Marjorie Mandelstam Balzer, (Anthropology, Berkley Center); Bette Jacobs (Law School, O’Neill Institute for National & Global Health Law)
The Indigenous Studies Working Group of Georgetown University gathers together colleagues and students interested in the field of Indigenous Studies. We promote greater respect, awareness, and collaboration with Indigenous peoples in our region, in the United States, and across the world. All with serious interest in Indigenous peoples are welcome here.
We honor the Indigenous peoples whose land became the Greater Washington area, especially the Piscataway, Anacostank, Pamunkey and others. The Biden administration has declared Oct 11 Indigenous Peoples’ Day, as have many states and Washington D.C. Viewers are welcome to weigh in on debates about Columbus Day, continuing by some to be celebrated the second Monday in October. Columbus statues have now come down or been taken down in numerous cities.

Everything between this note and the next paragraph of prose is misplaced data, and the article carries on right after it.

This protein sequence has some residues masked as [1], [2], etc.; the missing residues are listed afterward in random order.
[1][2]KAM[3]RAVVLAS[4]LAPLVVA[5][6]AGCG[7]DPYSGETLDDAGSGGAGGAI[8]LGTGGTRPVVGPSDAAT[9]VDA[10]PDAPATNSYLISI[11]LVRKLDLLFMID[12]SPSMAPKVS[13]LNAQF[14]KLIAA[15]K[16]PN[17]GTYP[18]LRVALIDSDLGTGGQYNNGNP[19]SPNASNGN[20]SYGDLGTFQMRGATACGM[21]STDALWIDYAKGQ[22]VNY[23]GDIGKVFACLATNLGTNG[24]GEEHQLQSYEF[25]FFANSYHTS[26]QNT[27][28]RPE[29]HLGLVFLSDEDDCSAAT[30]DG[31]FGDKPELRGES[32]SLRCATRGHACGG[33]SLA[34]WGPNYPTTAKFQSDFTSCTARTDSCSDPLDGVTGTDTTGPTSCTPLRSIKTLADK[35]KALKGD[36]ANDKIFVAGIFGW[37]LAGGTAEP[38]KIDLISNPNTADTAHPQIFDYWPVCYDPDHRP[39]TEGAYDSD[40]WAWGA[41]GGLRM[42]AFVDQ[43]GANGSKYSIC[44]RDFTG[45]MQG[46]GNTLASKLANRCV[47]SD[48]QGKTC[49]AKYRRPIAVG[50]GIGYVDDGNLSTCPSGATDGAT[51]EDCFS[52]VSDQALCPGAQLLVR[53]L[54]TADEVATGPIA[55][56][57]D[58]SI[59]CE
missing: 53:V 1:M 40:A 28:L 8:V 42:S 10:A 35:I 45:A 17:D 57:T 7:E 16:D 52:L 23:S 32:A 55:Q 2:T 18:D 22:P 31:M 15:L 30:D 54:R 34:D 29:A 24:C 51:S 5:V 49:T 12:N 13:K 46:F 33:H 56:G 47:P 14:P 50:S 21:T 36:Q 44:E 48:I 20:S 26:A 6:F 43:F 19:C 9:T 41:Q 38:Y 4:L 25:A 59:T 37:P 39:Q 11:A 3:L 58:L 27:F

An international map for Indigenous locations is a “work in progress” without legal boundaries. It provides a sense of the range of lands and names of Indigenous peoples.
What is Indigeneity?
Indigenous peoples—also known as native or aboriginal peoples—identify themselves as the original inhabitants of their home regions. Indigenous groups today are actively protecting, defining, and transforming their own identities in the context of centuries of colonization, forced assimilation, and genocide. The concept of indigeneity and the suffering, survival, and resilience behind it are in need of debate and exploration. Our network is a growing work in progress, and both faculty and student interest at Georgetown is strong. Our members include faculty from many departments and across Georgetown schools in the main campus and Law School. They also include students from the Native American Student Associations on both campuses.
Why do we need a network?